Spacesuits or suits for space. The name appears explicitly clear. However as there is no definitive boundary marking the edge of Earth’s gradually diminishing atmosphere and the start of space, apart from a few more incontrovertible examples in our mind’s eye, we may feel that the actual parameters of the spacesuit concept are rather nebulous.
That being said, as the ‘Karman Line’ (100km above sea level) for legal purposes continues to be internationally recognised as the ‘edge of space’ it could be concluded that any type of flight suit worn by a human who does not rise to at least this altitude cannot truly be called a spacesuit. In reality the term is rarely used as narrowly as this.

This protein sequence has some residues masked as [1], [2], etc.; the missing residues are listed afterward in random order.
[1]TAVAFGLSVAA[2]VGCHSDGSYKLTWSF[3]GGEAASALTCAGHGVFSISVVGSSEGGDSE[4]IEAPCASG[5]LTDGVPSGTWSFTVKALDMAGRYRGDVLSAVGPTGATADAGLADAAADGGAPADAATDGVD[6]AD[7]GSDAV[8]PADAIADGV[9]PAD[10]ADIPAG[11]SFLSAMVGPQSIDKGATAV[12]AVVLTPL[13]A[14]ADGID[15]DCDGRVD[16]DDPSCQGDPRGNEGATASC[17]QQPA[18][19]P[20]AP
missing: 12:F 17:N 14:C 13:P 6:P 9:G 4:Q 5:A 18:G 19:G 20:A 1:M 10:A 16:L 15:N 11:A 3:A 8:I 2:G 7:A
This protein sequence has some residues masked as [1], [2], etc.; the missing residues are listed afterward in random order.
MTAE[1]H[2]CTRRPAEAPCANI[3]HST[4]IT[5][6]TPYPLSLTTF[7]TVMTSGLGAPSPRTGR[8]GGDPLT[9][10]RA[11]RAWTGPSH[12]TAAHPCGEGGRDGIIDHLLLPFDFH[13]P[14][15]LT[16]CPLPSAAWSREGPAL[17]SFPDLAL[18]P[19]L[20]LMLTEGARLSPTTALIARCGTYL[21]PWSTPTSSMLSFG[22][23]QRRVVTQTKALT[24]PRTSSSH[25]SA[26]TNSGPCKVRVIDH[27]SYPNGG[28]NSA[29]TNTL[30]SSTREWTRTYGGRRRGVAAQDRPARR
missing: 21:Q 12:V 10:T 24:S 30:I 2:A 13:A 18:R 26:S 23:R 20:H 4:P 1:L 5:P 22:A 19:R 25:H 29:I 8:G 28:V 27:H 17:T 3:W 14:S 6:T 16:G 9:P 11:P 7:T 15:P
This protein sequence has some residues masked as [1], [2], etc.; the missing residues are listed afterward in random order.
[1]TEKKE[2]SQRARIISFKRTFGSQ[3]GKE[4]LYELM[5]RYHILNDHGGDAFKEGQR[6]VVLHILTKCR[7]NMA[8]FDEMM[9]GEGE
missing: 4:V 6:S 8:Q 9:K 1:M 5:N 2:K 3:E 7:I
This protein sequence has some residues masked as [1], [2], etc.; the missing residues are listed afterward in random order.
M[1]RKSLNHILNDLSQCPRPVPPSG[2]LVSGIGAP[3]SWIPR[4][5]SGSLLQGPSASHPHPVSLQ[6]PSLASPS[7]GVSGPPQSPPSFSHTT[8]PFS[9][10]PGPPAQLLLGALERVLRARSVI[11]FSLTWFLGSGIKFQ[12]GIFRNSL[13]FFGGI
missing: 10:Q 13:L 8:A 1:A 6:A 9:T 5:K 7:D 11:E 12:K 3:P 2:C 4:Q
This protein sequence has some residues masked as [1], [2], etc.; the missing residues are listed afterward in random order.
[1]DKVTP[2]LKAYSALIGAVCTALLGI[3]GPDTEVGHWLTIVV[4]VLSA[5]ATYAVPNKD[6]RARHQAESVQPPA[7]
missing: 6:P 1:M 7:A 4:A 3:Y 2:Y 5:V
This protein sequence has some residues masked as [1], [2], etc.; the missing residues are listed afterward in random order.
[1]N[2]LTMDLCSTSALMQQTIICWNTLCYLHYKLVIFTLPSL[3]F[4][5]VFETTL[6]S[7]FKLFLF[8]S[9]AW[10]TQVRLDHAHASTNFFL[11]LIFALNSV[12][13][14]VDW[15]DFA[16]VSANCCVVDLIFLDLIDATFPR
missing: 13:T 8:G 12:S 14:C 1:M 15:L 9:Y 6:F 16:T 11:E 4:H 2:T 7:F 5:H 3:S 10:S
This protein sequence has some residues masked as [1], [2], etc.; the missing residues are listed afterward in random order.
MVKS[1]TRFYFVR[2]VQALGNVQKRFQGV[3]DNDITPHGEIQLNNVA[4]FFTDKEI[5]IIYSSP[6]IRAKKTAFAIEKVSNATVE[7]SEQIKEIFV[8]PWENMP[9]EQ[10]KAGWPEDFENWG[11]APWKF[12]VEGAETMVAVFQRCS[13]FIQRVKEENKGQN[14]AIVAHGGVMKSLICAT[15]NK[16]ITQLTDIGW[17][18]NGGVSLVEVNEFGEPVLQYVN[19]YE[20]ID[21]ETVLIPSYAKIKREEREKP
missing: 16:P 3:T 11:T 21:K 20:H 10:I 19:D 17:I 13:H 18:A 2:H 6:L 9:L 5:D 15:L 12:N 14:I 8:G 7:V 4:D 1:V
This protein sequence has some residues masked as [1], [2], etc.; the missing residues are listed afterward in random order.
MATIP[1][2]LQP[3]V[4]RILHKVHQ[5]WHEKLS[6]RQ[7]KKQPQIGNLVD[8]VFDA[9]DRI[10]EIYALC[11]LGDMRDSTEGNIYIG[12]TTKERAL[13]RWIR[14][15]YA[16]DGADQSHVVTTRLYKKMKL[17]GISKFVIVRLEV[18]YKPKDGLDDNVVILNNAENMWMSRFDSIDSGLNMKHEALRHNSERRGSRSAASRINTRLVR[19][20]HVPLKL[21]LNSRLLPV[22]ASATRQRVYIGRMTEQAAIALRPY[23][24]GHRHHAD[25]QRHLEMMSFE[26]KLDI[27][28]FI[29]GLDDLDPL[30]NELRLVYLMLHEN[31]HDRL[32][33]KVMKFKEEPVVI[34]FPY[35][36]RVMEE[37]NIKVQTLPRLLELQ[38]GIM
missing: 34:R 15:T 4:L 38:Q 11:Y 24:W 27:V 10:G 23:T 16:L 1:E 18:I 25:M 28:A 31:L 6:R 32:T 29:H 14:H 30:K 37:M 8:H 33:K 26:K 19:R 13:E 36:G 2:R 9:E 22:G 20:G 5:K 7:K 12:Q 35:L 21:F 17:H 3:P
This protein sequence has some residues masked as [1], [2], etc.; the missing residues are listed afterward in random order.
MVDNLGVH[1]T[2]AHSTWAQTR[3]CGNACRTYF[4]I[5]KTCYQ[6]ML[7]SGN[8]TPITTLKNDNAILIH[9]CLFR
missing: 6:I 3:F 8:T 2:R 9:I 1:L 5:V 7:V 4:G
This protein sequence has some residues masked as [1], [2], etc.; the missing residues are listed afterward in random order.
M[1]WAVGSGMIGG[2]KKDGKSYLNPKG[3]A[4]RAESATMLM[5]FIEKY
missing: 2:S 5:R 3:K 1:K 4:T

Tin Man or Cyberman? Before the spacewalk era some of the original USAF design prototypes, such as this 1959 ‘Mark I’ ELSS (Extravehicular and Lunar Surface Suit) tended to resemble the more mysterious creations of science fiction. (Image credit: USAF via Wikimedia Commons)
The reason being that as humans move skyward, many of the crucial extreme-altitude technologies, all of which ultimately feature in even the famous EMU spacesuit outside the ISS, must often be incorporated into these other flight ...